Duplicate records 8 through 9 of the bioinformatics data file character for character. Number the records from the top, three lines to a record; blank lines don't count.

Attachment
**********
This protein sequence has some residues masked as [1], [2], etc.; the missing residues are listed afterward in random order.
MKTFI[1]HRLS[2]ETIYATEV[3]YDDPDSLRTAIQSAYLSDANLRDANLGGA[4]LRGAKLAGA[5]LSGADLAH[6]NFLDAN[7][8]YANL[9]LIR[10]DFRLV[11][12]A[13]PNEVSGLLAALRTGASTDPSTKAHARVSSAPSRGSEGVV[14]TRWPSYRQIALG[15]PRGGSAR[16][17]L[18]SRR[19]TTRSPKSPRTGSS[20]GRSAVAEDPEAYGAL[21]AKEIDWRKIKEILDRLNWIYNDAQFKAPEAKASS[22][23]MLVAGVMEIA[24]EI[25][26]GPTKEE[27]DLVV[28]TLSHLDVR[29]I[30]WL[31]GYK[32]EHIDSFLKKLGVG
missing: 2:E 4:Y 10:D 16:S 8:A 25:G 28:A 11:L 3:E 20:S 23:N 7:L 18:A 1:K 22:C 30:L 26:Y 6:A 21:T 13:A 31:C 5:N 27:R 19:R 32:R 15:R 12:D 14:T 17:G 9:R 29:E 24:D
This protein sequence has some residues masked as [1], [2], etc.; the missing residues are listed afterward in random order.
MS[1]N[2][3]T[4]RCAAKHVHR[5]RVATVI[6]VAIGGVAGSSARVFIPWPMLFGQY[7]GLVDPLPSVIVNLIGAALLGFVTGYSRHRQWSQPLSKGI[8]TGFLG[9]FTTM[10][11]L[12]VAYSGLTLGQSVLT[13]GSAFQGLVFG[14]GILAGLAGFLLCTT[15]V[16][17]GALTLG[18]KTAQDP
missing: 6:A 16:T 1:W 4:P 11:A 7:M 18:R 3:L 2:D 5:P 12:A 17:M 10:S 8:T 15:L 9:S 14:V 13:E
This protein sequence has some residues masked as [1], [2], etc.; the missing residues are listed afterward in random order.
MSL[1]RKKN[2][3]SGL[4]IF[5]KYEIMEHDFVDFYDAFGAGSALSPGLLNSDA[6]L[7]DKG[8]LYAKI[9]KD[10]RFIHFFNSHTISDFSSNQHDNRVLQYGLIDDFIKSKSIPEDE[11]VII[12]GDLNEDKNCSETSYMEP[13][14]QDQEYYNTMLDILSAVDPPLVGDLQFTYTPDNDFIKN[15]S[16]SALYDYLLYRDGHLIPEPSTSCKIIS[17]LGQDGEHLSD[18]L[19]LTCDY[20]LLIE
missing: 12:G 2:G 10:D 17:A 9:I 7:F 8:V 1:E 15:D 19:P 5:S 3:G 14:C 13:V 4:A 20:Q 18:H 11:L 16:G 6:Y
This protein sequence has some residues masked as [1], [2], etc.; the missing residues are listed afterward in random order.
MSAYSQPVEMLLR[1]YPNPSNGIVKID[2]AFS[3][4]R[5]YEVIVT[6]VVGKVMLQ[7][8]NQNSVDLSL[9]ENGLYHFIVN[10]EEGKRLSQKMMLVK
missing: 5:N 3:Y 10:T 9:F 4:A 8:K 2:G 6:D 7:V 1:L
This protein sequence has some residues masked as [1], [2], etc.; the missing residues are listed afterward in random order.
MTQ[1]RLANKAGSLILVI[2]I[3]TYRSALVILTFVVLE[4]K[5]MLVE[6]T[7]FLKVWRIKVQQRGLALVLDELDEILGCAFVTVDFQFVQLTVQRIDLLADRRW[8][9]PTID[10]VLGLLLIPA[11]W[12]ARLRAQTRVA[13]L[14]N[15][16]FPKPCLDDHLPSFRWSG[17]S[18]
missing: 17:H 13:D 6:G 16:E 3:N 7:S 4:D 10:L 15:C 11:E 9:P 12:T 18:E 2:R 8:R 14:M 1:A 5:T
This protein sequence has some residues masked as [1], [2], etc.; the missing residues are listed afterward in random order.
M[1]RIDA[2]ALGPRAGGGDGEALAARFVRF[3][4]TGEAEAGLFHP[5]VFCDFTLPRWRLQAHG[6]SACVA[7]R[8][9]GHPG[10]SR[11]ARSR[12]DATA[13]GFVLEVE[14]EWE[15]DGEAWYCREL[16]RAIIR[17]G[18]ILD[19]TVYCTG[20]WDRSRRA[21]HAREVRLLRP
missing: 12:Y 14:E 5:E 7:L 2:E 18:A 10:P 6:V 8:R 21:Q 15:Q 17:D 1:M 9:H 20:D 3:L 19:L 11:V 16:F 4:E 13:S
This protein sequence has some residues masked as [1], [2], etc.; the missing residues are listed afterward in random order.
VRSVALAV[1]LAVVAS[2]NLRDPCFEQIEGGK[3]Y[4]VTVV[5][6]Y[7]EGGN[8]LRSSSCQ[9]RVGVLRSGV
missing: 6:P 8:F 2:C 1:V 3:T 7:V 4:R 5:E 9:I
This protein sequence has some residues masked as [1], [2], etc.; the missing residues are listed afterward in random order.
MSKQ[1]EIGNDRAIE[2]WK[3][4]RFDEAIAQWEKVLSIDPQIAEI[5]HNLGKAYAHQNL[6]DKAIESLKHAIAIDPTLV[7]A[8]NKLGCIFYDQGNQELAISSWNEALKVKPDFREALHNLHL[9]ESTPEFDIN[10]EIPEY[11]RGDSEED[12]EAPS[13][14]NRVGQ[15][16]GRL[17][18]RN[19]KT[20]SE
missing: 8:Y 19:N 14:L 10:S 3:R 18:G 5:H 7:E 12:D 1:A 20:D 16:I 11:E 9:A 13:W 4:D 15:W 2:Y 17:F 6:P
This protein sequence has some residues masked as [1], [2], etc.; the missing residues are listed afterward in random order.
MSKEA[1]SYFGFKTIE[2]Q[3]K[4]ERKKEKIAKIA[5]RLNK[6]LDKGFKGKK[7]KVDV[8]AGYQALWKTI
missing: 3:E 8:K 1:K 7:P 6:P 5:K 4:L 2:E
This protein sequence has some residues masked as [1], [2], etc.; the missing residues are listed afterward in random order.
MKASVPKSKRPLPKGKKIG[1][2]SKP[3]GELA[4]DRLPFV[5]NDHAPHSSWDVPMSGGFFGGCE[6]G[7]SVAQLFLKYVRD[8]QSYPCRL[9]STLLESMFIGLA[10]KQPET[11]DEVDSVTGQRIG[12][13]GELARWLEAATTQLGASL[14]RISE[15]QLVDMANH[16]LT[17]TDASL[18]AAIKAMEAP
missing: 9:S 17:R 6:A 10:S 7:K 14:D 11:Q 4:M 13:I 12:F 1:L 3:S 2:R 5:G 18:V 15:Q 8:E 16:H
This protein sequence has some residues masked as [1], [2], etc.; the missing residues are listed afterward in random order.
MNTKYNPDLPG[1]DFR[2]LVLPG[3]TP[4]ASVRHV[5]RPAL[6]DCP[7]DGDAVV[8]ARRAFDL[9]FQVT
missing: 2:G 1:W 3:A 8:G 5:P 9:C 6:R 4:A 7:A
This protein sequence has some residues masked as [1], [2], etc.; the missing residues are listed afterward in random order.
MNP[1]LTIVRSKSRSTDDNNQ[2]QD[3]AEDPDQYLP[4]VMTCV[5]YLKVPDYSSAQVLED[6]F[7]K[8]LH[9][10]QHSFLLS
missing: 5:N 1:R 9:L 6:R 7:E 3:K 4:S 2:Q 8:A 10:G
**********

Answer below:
This protein sequence has some residues masked as [1], [2], etc.; the missing residues are listed afterward in random order.
MSKQ[1]EIGNDRAIE[2]WK[3][4]RFDEAIAQWEKVLSIDPQIAEI[5]HNLGKAYAHQNL[6]DKAIESLKHAIAIDPTLV[7]A[8]NKLGCIFYDQGNQELAISSWNEALKVKPDFREALHNLHL[9]ESTPEFDIN[10]EIPEY[11]RGDSEED[12]EAPS[13][14]NRVGQ[15][16]GRL[17][18]RN[19]KT[20]SE
missing: 8:Y 19:N 14:L 10:S 3:R 18:G 5:H 7:E 12:D 1:A 20:D 16:I 11:E 9:A 13:W 4:D 15:W 2:Y 17:F 6:P
This protein sequence has some residues masked as [1], [2], etc.; the missing residues are listed afterward in random order.
MSKEA[1]SYFGFKTIE[2]Q[3]K[4]ERKKEKIAKIA[5]RLNK[6]LDKGFKGKK[7]KVDV[8]AGYQALWKTI
missing: 3:E 8:K 1:K 7:P 6:P 5:K 4:L 2:E